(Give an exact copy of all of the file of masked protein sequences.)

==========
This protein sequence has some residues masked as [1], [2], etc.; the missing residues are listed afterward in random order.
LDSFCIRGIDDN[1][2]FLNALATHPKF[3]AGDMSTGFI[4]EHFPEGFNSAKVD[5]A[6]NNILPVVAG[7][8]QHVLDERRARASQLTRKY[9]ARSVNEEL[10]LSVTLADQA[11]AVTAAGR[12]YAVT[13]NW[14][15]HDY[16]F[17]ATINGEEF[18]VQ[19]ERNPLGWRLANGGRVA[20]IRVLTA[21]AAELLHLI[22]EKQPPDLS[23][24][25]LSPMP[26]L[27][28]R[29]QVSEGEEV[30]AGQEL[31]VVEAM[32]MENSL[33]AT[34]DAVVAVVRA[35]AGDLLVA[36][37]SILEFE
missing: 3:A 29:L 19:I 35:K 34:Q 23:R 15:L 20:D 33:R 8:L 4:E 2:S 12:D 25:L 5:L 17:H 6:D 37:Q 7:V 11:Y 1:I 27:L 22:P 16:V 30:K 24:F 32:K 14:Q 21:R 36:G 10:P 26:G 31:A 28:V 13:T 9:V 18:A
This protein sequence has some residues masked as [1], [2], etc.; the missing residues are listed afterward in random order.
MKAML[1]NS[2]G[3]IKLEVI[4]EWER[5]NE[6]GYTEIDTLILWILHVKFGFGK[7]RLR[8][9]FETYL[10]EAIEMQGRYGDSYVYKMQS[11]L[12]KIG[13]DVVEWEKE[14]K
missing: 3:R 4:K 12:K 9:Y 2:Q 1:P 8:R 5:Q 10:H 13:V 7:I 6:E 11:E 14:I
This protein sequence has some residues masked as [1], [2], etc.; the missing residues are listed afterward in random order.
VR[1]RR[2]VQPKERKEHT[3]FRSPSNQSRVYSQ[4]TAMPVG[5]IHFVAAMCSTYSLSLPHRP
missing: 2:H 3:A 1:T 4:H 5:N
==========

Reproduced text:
This protein sequence has some residues masked as [1], [2], etc.; the missing residues are listed afterward in random order.
LDSFCIRGIDDN[1][2]FLNALATHPKF[3]AGDMSTGFI[4]EHFPEGFNSAKVD[5]A[6]NNILPVVAG[7][8]QHVLDERRARASQLTRKY[9]ARSVNEEL[10]LSVTLADQA[11]AVTAAGR[12]YAVT[13]NW[14][15]HDY[16]F[17]ATINGEEF[18]VQ[19]ERNPLGWRLANGGRVA[20]IRVLTA[21]AAELLHLI[22]EKQPPDLS[23][24][25]LSPMP[26]L[27][28]R[29]QVSEGEEV[30]AGQEL[31]VVEAM[32]MENSL[33]AT[34]DAVVAVVRA[35]AGDLLVA[36][37]SILEFE
missing: 3:A 29:L 19:I 35:K 34:Q 23:R 15:L 20:D 33:R 8:L 4:E 2:S 12:D 25:L 5:L 17:H 6:D 37:Q 7:V 11:Y 1:I 27:L 22:P 16:V 30:K 24:F 32:K 14:Q 21:R 36:G 10:P 26:G 31:A 28:V 13:T 9:V 18:A
This protein sequence has some residues masked as [1], [2], etc.; the missing residues are listed afterward in random order.
MKAML[1]NS[2]G[3]IKLEVI[4]EWER[5]NE[6]GYTEIDTLILWILHVKFGFGK[7]RLR[8][9]FETYL[10]EAIEMQGRYGDSYVYKMQS[11]L[12]KIG[13]DVVEWEKE[14]K
missing: 3:R 4:K 12:K 9:Y 2:Q 1:P 8:R 5:Q 10:H 13:V 7:I 6:E 11:E 14:I
This protein sequence has some residues masked as [1], [2], etc.; the missing residues are listed afterward in random order.
VR[1]RR[2]VQPKERKEHT[3]FRSPSNQSRVYSQ[4]TAMPVG[5]IHFVAAMCSTYSLSLPHRP
missing: 2:H 3:A 1:T 4:H 5:N